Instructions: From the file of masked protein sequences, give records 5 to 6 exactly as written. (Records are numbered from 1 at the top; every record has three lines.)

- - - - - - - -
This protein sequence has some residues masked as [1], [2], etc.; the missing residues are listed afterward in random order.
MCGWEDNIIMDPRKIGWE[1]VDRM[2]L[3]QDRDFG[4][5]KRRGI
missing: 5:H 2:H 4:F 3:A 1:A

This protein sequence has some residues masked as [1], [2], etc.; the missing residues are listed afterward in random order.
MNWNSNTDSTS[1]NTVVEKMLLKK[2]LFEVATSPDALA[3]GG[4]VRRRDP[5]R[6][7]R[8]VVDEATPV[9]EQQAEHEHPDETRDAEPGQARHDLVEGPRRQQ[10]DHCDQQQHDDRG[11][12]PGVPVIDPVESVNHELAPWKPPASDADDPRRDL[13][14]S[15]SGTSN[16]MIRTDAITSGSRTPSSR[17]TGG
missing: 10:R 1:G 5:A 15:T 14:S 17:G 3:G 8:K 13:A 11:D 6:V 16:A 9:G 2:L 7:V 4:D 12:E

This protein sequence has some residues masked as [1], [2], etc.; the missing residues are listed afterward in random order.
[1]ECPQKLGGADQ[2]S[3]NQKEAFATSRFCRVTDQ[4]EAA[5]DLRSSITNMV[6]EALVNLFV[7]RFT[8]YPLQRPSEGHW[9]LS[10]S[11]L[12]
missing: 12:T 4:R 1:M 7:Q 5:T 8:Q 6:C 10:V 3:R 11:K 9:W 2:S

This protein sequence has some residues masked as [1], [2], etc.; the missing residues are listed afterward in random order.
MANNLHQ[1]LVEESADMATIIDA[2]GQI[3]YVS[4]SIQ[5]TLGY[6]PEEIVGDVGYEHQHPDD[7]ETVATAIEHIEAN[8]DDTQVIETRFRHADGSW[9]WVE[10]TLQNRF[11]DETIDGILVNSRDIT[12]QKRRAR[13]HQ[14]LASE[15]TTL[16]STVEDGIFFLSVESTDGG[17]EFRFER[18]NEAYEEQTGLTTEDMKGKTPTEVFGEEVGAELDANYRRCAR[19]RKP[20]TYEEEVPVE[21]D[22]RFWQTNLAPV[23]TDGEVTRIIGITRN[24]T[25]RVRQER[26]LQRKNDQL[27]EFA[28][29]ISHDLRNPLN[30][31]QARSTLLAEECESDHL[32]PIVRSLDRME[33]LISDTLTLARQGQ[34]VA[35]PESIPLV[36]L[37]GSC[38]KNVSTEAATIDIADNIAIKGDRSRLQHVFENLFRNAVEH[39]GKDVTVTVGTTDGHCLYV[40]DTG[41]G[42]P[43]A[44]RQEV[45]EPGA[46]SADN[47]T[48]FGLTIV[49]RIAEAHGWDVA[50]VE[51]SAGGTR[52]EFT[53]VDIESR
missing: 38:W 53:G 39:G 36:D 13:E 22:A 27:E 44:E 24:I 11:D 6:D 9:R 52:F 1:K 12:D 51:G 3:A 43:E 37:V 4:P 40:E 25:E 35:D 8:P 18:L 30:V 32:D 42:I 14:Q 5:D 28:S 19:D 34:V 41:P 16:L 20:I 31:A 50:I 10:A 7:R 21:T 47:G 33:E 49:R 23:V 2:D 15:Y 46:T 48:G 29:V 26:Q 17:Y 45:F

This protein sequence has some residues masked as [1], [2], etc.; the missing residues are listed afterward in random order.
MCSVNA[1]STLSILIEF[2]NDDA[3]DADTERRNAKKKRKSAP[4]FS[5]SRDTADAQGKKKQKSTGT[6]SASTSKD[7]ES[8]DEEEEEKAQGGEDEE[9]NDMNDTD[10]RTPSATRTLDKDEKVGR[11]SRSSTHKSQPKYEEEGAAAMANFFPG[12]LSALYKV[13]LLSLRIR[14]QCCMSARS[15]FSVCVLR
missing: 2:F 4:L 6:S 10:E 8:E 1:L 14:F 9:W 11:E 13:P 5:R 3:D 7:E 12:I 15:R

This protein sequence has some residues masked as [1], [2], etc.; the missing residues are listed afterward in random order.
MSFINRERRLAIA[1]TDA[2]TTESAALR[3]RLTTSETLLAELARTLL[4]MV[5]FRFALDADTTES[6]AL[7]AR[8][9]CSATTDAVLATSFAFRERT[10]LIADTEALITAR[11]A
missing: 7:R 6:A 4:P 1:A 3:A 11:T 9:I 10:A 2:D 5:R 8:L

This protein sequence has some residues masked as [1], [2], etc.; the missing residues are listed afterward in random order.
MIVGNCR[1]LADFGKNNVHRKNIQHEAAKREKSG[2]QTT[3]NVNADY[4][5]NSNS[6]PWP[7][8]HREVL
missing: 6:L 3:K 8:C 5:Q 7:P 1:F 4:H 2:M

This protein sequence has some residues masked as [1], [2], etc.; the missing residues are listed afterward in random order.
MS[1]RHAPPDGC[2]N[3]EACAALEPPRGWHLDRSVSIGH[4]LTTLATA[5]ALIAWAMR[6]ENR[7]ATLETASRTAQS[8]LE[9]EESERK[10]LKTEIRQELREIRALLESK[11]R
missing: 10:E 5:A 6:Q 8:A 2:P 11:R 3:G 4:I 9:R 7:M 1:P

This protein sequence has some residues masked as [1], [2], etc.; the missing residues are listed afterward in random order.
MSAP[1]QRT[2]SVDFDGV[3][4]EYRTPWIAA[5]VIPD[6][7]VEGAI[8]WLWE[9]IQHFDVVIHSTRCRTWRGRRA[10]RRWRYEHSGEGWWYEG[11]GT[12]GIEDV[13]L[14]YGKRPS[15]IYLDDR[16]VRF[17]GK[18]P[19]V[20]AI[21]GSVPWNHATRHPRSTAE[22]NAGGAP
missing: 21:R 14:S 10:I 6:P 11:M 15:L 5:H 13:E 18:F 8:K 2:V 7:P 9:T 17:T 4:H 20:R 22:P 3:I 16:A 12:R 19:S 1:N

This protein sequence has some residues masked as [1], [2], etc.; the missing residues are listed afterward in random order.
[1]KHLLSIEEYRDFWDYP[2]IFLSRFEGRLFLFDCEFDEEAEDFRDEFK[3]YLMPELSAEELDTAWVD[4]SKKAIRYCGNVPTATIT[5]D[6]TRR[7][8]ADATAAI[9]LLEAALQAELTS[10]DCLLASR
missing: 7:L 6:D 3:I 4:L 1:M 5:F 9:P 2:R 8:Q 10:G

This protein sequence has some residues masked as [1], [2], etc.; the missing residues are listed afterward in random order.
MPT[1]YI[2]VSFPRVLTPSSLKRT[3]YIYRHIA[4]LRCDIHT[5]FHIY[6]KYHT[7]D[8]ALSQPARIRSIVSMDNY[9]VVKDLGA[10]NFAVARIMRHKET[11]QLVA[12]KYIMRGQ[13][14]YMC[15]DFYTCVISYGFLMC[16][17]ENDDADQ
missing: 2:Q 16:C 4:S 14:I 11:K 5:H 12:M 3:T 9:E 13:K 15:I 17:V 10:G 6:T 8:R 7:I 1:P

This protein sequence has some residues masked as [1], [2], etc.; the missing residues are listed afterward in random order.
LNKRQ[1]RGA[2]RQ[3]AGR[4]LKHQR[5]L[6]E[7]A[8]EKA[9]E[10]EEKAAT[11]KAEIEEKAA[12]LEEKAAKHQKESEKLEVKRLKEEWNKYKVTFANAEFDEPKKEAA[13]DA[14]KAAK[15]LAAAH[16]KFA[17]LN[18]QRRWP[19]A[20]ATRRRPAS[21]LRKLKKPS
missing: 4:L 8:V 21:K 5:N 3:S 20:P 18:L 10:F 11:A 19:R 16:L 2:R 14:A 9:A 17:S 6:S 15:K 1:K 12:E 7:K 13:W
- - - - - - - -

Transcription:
This protein sequence has some residues masked as [1], [2], etc.; the missing residues are listed afterward in random order.
MCSVNA[1]STLSILIEF[2]NDDA[3]DADTERRNAKKKRKSAP[4]FS[5]SRDTADAQGKKKQKSTGT[6]SASTSKD[7]ES[8]DEEEEEKAQGGEDEE[9]NDMNDTD[10]RTPSATRTLDKDEKVGR[11]SRSSTHKSQPKYEEEGAAAMANFFPG[12]LSALYKV[13]LLSLRIR[14]QCCMSARS[15]FSVCVLR
missing: 2:F 4:L 6:S 10:E 8:E 1:L 14:F 9:W 11:E 13:P 5:R 3:D 7:E 12:I 15:R

This protein sequence has some residues masked as [1], [2], etc.; the missing residues are listed afterward in random order.
MSFINRERRLAIA[1]TDA[2]TTESAALR[3]RLTTSETLLAELARTLL[4]MV[5]FRFALDADTTES[6]AL[7]AR[8][9]CSATTDAVLATSFAFRERT[10]LIADTEALITAR[11]A
missing: 7:R 6:A 4:P 1:A 3:A 11:T 9:I 10:A 2:D 5:R 8:L